The car defaults to Eco running mode with every restart. That it doesn’t remember your last selected mode is a slight annoyance, because Eco desensitises the accelerator pedal to unhelpful effect. Flick the car into Sport, though, and the engine responds more smartly and in more linear relation to pedal inputs.

The three-cylinder engine borders on noisiness when it’s loaded up and working hard, particularly at low revs. Occasions to work it like that were made more frequent in our manual test car by the long-feeling gearing that you’d expect of an economy car. As a result, you make plenty of use of second and third gears around town and save sixth for the motorway.

As is often the case with manual Hyundai and Kia models, the gearchange is the highlight of the drivetrain. It's light but with enough feedback and snaps delightfully between gears.

RIDE & HANDLING

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hyundai i20 review 2023 24 action front

The i20 may be a big supermini, but it doesn’t feel like a particularly heavy one out on the road. It handles fairly smartly and with a modicum of agility, through medium-paced steering that may lack the ability to engage much but also stops well short of any major transgression.

The suspension also feels like something of a moderate in its tuning priorities. It holds the car usefully tautly when negotiating roundabouts around town and tackling quicker bends out of town. Body control is more troubled by more complex tasks, though.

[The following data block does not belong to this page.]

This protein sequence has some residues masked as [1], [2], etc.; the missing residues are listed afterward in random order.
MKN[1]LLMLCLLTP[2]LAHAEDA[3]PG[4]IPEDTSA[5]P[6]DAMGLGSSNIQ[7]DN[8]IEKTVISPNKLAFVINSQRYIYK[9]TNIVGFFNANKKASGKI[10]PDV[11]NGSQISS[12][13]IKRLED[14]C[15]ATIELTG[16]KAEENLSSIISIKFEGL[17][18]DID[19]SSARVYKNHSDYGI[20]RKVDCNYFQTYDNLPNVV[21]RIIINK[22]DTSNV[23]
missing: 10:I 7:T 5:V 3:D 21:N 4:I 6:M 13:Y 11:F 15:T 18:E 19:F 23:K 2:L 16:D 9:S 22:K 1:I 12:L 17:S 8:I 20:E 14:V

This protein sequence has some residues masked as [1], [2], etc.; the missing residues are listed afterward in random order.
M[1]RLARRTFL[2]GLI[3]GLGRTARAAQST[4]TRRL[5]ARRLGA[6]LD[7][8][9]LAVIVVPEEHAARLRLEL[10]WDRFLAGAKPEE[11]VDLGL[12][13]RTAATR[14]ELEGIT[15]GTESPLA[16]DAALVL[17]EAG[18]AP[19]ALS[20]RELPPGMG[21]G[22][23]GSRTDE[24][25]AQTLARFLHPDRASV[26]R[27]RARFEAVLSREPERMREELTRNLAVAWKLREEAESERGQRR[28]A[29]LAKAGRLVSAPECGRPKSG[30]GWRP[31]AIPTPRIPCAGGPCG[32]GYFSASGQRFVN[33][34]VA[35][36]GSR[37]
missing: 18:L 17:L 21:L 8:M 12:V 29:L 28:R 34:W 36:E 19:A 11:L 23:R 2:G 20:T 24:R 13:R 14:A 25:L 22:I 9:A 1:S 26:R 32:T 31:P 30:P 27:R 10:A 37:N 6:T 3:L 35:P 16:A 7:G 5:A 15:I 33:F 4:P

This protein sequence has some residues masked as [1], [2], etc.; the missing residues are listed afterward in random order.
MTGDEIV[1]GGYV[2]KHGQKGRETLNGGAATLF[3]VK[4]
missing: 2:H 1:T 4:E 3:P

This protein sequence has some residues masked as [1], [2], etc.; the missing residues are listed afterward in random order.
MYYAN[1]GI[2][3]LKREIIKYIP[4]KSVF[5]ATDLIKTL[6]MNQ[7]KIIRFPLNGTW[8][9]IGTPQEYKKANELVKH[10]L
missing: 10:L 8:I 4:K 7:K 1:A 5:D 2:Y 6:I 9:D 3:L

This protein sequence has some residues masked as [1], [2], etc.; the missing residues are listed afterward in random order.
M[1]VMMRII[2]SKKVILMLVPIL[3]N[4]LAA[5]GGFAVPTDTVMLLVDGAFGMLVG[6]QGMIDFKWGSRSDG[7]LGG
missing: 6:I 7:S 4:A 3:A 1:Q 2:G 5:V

The i20 is far from the best-handling or best-riding supermini. Then again, this small, relatively light hatchback still feels fundamentally right in a way that most crossovers don’t.

The i20 is a little bouncy and choppy-feeling when disturbed at speed, while the ride can become hollow-feeling over sharper edges and coarser surfaces. So in neither its damping nor its isolation does the car have much finely honed polish about it and handling precision is perhaps worthy of only passing praise.

Comfort and isolation

The soundness of the driving position and the provision of plenty of space even for taller drivers form a strong basis here. You don’t expect the last word on seat comfort in a supermini, but for its kind, there’s very little to complain about in the i20.